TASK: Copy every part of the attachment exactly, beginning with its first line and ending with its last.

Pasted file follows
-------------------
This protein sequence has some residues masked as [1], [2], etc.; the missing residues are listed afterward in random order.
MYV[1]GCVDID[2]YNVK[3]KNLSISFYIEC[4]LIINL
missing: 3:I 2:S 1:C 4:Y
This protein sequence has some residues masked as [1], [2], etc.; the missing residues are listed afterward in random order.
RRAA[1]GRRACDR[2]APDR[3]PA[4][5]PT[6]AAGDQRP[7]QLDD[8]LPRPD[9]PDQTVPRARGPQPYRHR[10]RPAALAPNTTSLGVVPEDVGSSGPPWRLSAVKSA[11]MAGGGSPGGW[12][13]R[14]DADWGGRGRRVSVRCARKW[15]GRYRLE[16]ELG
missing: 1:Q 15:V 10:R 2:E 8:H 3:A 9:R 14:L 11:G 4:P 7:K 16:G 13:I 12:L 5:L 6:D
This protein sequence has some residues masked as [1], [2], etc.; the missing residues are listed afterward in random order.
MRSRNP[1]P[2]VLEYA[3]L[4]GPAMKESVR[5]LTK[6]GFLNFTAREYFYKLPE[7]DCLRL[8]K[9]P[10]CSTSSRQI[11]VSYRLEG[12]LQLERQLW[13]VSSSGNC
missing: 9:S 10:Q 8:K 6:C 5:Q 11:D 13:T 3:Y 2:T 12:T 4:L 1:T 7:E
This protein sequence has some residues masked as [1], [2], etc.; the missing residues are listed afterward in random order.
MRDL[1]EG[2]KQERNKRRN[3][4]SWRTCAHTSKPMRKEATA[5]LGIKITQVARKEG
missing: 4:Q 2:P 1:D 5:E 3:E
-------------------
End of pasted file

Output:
This protein sequence has some residues masked as [1], [2], etc.; the missing residues are listed afterward in random order.
MYV[1]GCVDID[2]YNVK[3]KNLSISFYIEC[4]LIINL
missing: 3:I 2:S 1:C 4:Y
This protein sequence has some residues masked as [1], [2], etc.; the missing residues are listed afterward in random order.
RRAA[1]GRRACDR[2]APDR[3]PA[4][5]PT[6]AAGDQRP[7]QLDD[8]LPRPD[9]PDQTVPRARGPQPYRHR[10]RPAALAPNTTSLGVVPEDVGSSGPPWRLSAVKSA[11]MAGGGSPGGW[12][13]R[14]DADWGGRGRRVSVRCARKW[15]GRYRLE[16]ELG
missing: 1:Q 15:V 10:R 2:E 8:H 3:A 9:R 14:L 11:G 4:P 7:K 16:G 13:I 12:L 5:L 6:D
This protein sequence has some residues masked as [1], [2], etc.; the missing residues are listed afterward in random order.
MRSRNP[1]P[2]VLEYA[3]L[4]GPAMKESVR[5]LTK[6]GFLNFTAREYFYKLPE[7]DCLRL[8]K[9]P[10]CSTSSRQI[11]VSYRLEG[12]LQLERQLW[13]VSSSGNC
missing: 9:S 10:Q 8:K 6:C 5:Q 11:D 13:T 3:Y 2:T 12:T 4:L 1:T 7:E
This protein sequence has some residues masked as [1], [2], etc.; the missing residues are listed afterward in random order.
MRDL[1]EG[2]KQERNKRRN[3][4]SWRTCAHTSKPMRKEATA[5]LGIKITQVARKEG
missing: 4:Q 2:P 1:D 5:E 3:E